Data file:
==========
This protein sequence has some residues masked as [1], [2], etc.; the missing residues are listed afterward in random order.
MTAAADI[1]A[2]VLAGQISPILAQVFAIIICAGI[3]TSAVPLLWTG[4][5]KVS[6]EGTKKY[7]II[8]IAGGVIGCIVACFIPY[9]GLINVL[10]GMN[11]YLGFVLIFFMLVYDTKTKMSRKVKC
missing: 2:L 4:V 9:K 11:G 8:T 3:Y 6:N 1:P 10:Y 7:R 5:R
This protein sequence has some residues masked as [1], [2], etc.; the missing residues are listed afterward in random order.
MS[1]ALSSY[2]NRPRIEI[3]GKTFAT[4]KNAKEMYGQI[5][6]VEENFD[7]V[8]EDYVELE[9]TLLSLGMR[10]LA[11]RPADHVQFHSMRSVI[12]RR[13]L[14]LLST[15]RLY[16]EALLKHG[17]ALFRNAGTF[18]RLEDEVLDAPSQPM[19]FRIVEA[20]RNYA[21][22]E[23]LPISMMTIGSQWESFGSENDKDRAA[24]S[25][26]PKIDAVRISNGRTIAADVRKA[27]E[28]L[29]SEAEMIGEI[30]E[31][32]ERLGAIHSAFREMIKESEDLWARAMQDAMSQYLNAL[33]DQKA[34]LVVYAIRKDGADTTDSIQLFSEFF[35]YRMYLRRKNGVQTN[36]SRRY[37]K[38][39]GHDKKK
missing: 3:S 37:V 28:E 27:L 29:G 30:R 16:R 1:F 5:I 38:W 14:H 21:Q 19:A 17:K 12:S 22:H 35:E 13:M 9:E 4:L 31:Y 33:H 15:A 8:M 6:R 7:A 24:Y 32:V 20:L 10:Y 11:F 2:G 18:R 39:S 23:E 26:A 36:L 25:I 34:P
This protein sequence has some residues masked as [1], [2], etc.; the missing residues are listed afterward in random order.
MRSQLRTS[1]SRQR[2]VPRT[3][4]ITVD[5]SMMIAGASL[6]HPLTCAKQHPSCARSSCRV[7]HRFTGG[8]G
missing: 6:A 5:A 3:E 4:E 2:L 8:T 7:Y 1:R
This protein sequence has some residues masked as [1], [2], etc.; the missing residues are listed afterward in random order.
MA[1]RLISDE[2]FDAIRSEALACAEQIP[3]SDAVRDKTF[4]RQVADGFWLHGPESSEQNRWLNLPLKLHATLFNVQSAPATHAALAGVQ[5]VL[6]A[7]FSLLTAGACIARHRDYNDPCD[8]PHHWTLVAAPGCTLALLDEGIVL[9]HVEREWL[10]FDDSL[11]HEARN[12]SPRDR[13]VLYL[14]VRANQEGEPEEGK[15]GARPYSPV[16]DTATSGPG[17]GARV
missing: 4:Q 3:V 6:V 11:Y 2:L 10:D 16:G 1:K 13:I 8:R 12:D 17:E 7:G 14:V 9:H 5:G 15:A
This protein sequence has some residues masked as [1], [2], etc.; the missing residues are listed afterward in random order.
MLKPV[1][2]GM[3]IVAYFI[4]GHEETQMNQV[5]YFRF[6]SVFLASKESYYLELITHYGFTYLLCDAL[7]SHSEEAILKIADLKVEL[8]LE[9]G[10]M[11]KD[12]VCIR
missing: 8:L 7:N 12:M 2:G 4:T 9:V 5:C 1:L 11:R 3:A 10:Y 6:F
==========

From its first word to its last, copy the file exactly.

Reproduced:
This protein sequence has some residues masked as [1], [2], etc.; the missing residues are listed afterward in random order.
MTAAADI[1]A[2]VLAGQISPILAQVFAIIICAGI[3]TSAVPLLWTG[4][5]KVS[6]EGTKKY[7]II[8]IAGGVIGCIVACFIPY[9]GLINVL[10]GMN[11]YLGFVLIFFMLVYDTKTKMSRKVKC
missing: 2:L 4:V 9:K 11:G 8:T 3:Y 6:N 1:P 10:Y 7:R 5:R
This protein sequence has some residues masked as [1], [2], etc.; the missing residues are listed afterward in random order.
MS[1]ALSSY[2]NRPRIEI[3]GKTFAT[4]KNAKEMYGQI[5][6]VEENFD[7]V[8]EDYVELE[9]TLLSLGMR[10]LA[11]RPADHVQFHSMRSVI[12]RR[13]L[14]LLST[15]RLY[16]EALLKHG[17]ALFRNAGTF[18]RLEDEVLDAPSQPM[19]FRIVEA[20]RNYA[21][22]E[23]LPISMMTIGSQWESFGSENDKDRAA[24]S[25][26]PKIDAVRISNGRTIAADVRKA[27]E[28]L[29]SEAEMIGEI[30]E[31][32]ERLGAIHSAFREMIKESEDLWARAMQDAMSQYLNAL[33]DQKA[34]LVVYAIRKDGADTTDSIQLFSEFF[35]YRMYLRRKNGVQTN[36]SRRY[37]K[38][39]GHDKKK
missing: 3:S 37:V 28:E 27:L 29:G 30:R 16:R 1:F 5:I 38:W 14:H 21:Q 19:A 17:K 12:S 22:H 35:E 13:M 9:E 4:L 31:Y 33:H 15:A 8:M 6:R 7:A 24:Y 32:V 20:L 10:Y 11:F 2:G 18:R 39:S 23:E 26:A 36:L 25:I 34:P
This protein sequence has some residues masked as [1], [2], etc.; the missing residues are listed afterward in random order.
MRSQLRTS[1]SRQR[2]VPRT[3][4]ITVD[5]SMMIAGASL[6]HPLTCAKQHPSCARSSCRV[7]HRFTGG[8]G
missing: 6:A 5:A 3:E 4:E 2:L 8:T 7:Y 1:R
This protein sequence has some residues masked as [1], [2], etc.; the missing residues are listed afterward in random order.
MA[1]RLISDE[2]FDAIRSEALACAEQIP[3]SDAVRDKTF[4]RQVADGFWLHGPESSEQNRWLNLPLKLHATLFNVQSAPATHAALAGVQ[5]VL[6]A[7]FSLLTAGACIARHRDYNDPCD[8]PHHWTLVAAPGCTLALLDEGIVL[9]HVEREWL[10]FDDSL[11]HEARN[12]SPRDR[13]VLYL[14]VRANQEGEPEEGK[15]GARPYSPV[16]DTATSGPG[17]GARV
missing: 4:Q 3:V 6:V 11:Y 2:L 10:D 16:G 1:K 13:I 8:R 12:D 17:E 7:G 14:V 9:H 5:G 15:A
This protein sequence has some residues masked as [1], [2], etc.; the missing residues are listed afterward in random order.
MLKPV[1][2]GM[3]IVAYFI[4]GHEETQMNQV[5]YFRF[6]SVFLASKESYYLELITHYGFTYLLCDAL[7]SHSEEAILKIADLKVEL[8]LE[9]G[10]M[11]KD[12]VCIR
missing: 8:L 7:N 12:M 2:G 4:T 9:V 5:C 1:L 11:R 3:A 10:Y 6:F